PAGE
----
Christian public school teacher

I live and work in the New Jersey public school system. The trend in our public school is very much anti Christian. This is not so much in an overtly callous way, but trends are coming that make me anxious and seeking some sound advice.

The LGBT+ agenda is soon to be heavily incorporated into public education curriculum. History classes will, starting next year, have mandatory units on LGBT+ history. I teach English. Soon our curriculum will follow suit and we will be encouraged, if not mandated to teach titles that support and promote the LGBT+ agenda. As a Christian who wants to stand firm on biblical values, but as a teacher and educator who wants to show the love of Christ to all students, what am I to do? To resist teaching certain novels or poems would label me as a bigot and not supportive of students and individuals who may identity under certain labels.

Just looking for some counsel.

Thank you.


I think you can teach on something without agreeing with it. I believe there is a difference. In college my professor had to teach us about how Christianity affected history. Because it’s so big there was no way historically around it. That didn’t mean he agreed with the Christian values but he educated us nonetheless.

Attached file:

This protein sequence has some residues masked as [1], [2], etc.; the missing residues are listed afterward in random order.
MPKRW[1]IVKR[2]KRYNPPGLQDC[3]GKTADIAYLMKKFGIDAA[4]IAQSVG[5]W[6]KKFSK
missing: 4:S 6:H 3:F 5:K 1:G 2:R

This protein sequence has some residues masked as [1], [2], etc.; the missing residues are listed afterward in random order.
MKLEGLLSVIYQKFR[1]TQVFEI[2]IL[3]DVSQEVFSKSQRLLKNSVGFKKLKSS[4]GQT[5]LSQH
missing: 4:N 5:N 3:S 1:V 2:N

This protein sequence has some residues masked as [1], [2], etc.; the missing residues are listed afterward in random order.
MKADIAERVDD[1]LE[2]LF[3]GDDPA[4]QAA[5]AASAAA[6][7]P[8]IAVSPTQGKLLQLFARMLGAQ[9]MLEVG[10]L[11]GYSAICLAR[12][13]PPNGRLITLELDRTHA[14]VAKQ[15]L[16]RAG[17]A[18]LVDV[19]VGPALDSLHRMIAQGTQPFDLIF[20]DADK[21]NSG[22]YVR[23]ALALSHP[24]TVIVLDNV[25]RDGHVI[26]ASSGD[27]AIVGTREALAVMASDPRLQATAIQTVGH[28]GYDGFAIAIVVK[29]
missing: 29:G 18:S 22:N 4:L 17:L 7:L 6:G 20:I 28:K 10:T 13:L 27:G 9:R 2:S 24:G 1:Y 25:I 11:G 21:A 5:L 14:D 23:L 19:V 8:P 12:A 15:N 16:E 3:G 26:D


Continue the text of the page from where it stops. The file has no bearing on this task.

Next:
Now I would be worried if in history class they were talking about orgies or something of that nature but to talk about a person in history who was homosexual that’s already being done in my opinion when people teach about ancient Greece.

A few questions I have for you to get a better understanding of your situation would be how can English include an LGBT agenda? What exactly crosses the line into forcing a belief? And what parts do you think forces you to affirm those beliefs you disagree with?

I think the line is crossed with things like this when it’s being forced to teach that morally the behavior is okay. It’s very possible to educate on a situation or topic without agreeing morally with it. Personally I think it forces Christian parents to educate themselves and have conversations with their children about Christianity and homosexuality. It forces you to become informed so that you can address something that you can’t hide your children from forever. Eventually when they go out into the world this along with other things will be an obstacle they will face. It’s better they have foundation and safety of home now verses dealing with this issue later without that support.